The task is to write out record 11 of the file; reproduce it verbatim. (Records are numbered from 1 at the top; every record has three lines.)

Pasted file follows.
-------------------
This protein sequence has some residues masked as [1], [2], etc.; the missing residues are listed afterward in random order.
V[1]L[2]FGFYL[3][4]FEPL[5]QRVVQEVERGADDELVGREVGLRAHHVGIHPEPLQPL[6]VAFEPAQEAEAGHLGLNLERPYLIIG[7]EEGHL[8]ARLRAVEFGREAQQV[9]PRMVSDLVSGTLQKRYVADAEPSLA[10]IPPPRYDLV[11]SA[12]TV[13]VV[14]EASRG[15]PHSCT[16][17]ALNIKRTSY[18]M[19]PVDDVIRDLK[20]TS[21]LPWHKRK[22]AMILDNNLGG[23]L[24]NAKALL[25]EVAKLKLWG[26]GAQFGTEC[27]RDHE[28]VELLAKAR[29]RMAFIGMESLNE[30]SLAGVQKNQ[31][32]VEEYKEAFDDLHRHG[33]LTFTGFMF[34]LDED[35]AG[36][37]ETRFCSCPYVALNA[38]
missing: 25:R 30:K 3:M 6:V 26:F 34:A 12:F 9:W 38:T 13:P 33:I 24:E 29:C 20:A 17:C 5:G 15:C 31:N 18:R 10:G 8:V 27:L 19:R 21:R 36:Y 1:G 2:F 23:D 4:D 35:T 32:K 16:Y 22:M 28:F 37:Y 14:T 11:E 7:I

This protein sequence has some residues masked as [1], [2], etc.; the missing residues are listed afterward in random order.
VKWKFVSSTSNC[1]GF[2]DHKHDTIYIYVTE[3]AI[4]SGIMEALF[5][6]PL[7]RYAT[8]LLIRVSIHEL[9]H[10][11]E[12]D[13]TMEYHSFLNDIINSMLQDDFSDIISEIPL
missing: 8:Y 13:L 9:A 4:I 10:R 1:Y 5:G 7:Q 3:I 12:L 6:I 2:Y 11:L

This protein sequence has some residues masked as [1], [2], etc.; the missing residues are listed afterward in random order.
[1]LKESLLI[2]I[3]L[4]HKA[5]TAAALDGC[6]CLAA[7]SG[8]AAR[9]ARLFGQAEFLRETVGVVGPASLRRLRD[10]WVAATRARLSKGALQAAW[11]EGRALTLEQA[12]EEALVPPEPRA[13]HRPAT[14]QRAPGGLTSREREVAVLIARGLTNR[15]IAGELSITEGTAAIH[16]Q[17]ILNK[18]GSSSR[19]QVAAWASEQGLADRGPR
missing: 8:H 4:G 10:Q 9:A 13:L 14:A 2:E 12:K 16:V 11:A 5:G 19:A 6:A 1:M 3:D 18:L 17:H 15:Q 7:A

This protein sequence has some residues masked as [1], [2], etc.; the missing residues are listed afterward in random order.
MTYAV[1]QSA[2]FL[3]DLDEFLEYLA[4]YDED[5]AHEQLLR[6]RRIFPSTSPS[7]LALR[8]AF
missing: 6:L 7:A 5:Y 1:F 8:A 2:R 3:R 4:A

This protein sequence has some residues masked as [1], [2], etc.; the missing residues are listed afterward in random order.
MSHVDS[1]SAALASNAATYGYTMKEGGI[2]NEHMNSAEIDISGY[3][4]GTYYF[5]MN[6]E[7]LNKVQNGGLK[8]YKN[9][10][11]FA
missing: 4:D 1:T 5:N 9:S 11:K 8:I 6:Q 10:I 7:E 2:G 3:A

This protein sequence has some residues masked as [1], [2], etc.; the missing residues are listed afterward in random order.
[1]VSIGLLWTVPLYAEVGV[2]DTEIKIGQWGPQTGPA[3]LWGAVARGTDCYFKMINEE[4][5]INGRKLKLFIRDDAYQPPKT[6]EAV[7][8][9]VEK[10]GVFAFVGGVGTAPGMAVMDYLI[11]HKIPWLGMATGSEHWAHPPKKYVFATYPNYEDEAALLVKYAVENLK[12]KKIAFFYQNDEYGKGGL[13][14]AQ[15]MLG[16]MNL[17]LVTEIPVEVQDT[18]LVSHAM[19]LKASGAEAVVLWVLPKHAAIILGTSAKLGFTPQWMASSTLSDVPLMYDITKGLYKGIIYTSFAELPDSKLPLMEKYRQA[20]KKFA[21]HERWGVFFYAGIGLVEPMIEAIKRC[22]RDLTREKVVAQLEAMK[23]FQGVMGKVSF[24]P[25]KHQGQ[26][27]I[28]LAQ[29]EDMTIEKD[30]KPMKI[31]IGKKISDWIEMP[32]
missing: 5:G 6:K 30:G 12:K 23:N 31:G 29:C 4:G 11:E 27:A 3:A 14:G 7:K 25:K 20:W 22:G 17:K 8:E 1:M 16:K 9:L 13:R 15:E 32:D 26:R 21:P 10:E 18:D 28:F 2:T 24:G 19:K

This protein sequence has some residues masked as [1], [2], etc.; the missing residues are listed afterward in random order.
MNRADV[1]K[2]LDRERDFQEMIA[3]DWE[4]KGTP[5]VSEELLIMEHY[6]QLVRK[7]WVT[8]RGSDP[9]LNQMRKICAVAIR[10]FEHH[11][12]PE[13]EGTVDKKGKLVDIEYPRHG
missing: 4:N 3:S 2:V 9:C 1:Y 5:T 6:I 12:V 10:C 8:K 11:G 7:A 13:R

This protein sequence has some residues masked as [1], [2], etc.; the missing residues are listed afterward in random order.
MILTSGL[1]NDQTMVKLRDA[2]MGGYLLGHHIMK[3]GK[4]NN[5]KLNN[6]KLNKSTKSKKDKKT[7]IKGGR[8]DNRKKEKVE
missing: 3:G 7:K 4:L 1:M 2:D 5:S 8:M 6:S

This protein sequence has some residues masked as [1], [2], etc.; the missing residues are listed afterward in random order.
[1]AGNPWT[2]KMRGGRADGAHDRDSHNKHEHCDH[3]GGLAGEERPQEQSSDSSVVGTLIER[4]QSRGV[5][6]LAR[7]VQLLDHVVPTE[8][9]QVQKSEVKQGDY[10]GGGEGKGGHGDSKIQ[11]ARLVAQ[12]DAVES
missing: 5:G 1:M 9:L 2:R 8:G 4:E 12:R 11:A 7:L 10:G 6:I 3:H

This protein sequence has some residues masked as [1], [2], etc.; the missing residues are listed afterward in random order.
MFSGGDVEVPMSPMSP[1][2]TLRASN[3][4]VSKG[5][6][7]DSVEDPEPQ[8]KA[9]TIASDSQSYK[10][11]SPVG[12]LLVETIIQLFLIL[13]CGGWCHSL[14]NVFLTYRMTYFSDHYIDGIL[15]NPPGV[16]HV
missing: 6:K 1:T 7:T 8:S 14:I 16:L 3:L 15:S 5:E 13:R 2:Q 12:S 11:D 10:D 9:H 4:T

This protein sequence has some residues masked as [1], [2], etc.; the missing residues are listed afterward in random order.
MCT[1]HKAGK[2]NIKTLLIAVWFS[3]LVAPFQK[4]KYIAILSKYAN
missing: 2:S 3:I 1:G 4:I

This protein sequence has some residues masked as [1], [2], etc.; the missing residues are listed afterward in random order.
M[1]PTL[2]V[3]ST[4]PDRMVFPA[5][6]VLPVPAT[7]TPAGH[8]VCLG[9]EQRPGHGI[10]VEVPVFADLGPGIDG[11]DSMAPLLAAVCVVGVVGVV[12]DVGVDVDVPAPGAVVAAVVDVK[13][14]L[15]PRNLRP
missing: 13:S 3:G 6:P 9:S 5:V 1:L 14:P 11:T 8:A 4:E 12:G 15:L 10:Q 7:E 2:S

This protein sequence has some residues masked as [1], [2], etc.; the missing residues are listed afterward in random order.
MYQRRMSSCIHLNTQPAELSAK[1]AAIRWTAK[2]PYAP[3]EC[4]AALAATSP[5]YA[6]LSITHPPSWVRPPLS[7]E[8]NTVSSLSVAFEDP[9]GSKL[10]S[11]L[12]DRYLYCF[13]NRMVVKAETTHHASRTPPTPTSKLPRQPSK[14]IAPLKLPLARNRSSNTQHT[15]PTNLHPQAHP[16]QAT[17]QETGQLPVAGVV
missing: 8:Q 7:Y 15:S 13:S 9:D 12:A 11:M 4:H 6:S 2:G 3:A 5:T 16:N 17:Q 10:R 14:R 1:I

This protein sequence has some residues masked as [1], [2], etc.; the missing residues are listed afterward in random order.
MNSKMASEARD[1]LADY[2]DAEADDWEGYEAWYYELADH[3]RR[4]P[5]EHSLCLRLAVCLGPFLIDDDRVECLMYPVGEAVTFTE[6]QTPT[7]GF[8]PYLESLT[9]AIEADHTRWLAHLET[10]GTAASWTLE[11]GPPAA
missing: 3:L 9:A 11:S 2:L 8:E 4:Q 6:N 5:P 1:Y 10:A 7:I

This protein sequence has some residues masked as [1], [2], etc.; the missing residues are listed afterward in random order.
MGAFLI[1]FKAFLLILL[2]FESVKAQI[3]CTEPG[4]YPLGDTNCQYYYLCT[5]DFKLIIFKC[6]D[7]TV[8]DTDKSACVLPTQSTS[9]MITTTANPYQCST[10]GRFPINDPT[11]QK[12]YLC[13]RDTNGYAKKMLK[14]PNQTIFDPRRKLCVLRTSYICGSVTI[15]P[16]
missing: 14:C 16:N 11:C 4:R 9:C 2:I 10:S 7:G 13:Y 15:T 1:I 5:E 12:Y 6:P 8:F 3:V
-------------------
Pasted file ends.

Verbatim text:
This protein sequence has some residues masked as [1], [2], etc.; the missing residues are listed afterward in random order.
MCT[1]HKAGK[2]NIKTLLIAVWFS[3]LVAPFQK[4]KYIAILSKYAN
missing: 2:S 3:I 1:G 4:I